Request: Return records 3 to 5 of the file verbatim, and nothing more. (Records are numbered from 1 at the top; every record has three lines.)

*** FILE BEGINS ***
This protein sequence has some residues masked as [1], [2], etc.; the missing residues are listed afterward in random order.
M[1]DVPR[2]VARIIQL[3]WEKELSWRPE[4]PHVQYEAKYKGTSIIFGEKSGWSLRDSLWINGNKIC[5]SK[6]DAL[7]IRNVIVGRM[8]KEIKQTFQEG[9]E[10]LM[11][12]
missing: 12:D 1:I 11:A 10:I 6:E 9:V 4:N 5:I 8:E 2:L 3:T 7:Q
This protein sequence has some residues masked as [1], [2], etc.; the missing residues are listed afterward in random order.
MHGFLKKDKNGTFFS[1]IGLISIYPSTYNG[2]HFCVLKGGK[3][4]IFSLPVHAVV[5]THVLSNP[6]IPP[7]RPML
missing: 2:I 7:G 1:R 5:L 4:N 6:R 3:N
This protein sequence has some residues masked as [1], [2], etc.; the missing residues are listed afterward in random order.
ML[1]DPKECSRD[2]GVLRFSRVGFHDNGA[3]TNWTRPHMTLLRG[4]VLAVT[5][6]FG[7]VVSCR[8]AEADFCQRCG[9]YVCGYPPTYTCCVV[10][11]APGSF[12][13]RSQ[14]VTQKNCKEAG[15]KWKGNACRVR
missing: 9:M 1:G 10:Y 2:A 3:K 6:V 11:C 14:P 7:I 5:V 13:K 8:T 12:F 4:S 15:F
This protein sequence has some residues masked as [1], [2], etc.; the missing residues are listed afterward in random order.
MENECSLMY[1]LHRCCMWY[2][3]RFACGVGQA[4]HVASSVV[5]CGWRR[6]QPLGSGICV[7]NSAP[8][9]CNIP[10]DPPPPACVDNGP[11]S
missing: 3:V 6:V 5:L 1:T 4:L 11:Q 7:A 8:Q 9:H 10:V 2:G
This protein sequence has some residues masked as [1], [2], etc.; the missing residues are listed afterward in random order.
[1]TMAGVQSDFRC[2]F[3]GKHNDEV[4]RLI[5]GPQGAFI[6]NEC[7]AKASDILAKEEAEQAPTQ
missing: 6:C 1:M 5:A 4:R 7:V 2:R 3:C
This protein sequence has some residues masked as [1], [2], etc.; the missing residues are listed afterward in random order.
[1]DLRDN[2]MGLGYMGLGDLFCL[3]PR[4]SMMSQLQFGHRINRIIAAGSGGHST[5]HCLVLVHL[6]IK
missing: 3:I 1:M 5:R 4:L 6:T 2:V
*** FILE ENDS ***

This protein sequence has some residues masked as [1], [2], etc.; the missing residues are listed afterward in random order.
ML[1]DPKECSRD[2]GVLRFSRVGFHDNGA[3]TNWTRPHMTLLRG[4]VLAVT[5][6]FG[7]VVSCR[8]AEADFCQRCG[9]YVCGYPPTYTCCVV[10][11]APGSF[12][13]RSQ[14]VTQKNCKEAG[15]KWKGNACRVR
missing: 9:M 1:G 10:Y 2:A 3:K 6:V 11:C 14:P 7:I 5:V 13:K 8:T 12:F 4:S 15:F
This protein sequence has some residues masked as [1], [2], etc.; the missing residues are listed afterward in random order.
MENECSLMY[1]LHRCCMWY[2][3]RFACGVGQA[4]HVASSVV[5]CGWRR[6]QPLGSGICV[7]NSAP[8][9]CNIP[10]DPPPPACVDNGP[11]S
missing: 3:V 6:V 5:L 1:T 4:L 11:Q 7:A 8:Q 9:H 10:V 2:G
This protein sequence has some residues masked as [1], [2], etc.; the missing residues are listed afterward in random order.
[1]TMAGVQSDFRC[2]F[3]GKHNDEV[4]RLI[5]GPQGAFI[6]NEC[7]AKASDILAKEEAEQAPTQ
missing: 6:C 1:M 5:A 4:R 7:V 2:R 3:C